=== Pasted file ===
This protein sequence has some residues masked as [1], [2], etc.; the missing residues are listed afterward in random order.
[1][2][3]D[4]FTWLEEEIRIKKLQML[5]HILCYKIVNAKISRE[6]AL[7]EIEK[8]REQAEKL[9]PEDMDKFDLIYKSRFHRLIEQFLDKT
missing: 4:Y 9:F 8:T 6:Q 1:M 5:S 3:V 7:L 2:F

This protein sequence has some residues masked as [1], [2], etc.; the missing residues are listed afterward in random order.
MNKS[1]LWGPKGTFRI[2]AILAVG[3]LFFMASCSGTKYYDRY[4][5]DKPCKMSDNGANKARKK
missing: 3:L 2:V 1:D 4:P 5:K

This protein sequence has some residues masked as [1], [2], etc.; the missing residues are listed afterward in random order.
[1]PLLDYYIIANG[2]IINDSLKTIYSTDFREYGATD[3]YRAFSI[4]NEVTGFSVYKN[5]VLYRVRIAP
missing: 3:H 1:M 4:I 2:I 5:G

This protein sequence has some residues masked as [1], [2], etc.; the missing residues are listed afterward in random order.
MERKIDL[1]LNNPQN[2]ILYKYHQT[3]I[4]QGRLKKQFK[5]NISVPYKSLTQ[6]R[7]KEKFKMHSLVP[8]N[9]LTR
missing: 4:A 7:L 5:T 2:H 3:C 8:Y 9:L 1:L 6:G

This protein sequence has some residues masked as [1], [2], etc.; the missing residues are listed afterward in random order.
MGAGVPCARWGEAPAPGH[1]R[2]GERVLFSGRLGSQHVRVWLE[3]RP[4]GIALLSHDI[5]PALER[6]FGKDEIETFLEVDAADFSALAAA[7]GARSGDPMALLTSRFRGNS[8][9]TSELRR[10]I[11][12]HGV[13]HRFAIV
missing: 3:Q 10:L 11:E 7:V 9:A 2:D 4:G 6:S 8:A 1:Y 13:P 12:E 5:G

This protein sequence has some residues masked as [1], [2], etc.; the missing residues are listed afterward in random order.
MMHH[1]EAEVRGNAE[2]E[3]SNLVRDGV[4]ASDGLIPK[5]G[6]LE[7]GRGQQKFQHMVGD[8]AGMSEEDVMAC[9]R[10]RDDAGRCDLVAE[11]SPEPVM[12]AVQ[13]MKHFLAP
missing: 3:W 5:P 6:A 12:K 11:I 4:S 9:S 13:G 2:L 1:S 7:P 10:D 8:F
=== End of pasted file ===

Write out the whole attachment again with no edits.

This protein sequence has some residues masked as [1], [2], etc.; the missing residues are listed afterward in random order.
[1][2][3]D[4]FTWLEEEIRIKKLQML[5]HILCYKIVNAKISRE[6]AL[7]EIEK[8]REQAEKL[9]PEDMDKFDLIYKSRFHRLIEQFLDKT
missing: 4:Y 9:F 8:T 6:Q 1:M 5:S 3:V 7:L 2:F

This protein sequence has some residues masked as [1], [2], etc.; the missing residues are listed afterward in random order.
MNKS[1]LWGPKGTFRI[2]AILAVG[3]LFFMASCSGTKYYDRY[4][5]DKPCKMSDNGANKARKK
missing: 3:L 2:V 1:D 4:P 5:K

This protein sequence has some residues masked as [1], [2], etc.; the missing residues are listed afterward in random order.
[1]PLLDYYIIANG[2]IINDSLKTIYSTDFREYGATD[3]YRAFSI[4]NEVTGFSVYKN[5]VLYRVRIAP
missing: 3:H 1:M 4:I 2:I 5:G

This protein sequence has some residues masked as [1], [2], etc.; the missing residues are listed afterward in random order.
MERKIDL[1]LNNPQN[2]ILYKYHQT[3]I[4]QGRLKKQFK[5]NISVPYKSLTQ[6]R[7]KEKFKMHSLVP[8]N[9]LTR
missing: 4:A 7:L 5:T 2:H 3:C 8:Y 9:L 1:L 6:G

This protein sequence has some residues masked as [1], [2], etc.; the missing residues are listed afterward in random order.
MGAGVPCARWGEAPAPGH[1]R[2]GERVLFSGRLGSQHVRVWLE[3]RP[4]GIALLSHDI[5]PALER[6]FGKDEIETFLEVDAADFSALAAA[7]GARSGDPMALLTSRFRGNS[8][9]TSELRR[10]I[11][12]HGV[13]HRFAIV
missing: 3:Q 10:L 11:E 7:V 9:A 2:D 4:G 6:S 8:A 1:Y 13:P 12:E 5:G

This protein sequence has some residues masked as [1], [2], etc.; the missing residues are listed afterward in random order.
MMHH[1]EAEVRGNAE[2]E[3]SNLVRDGV[4]ASDGLIPK[5]G[6]LE[7]GRGQQKFQHMVGD[8]AGMSEEDVMAC[9]R[10]RDDAGRCDLVAE[11]SPEPVM[12]AVQ[13]MKHFLAP
missing: 3:W 5:P 6:A 12:K 11:I 4:S 9:S 13:G 2:L 1:S 7:P 10:D 8:F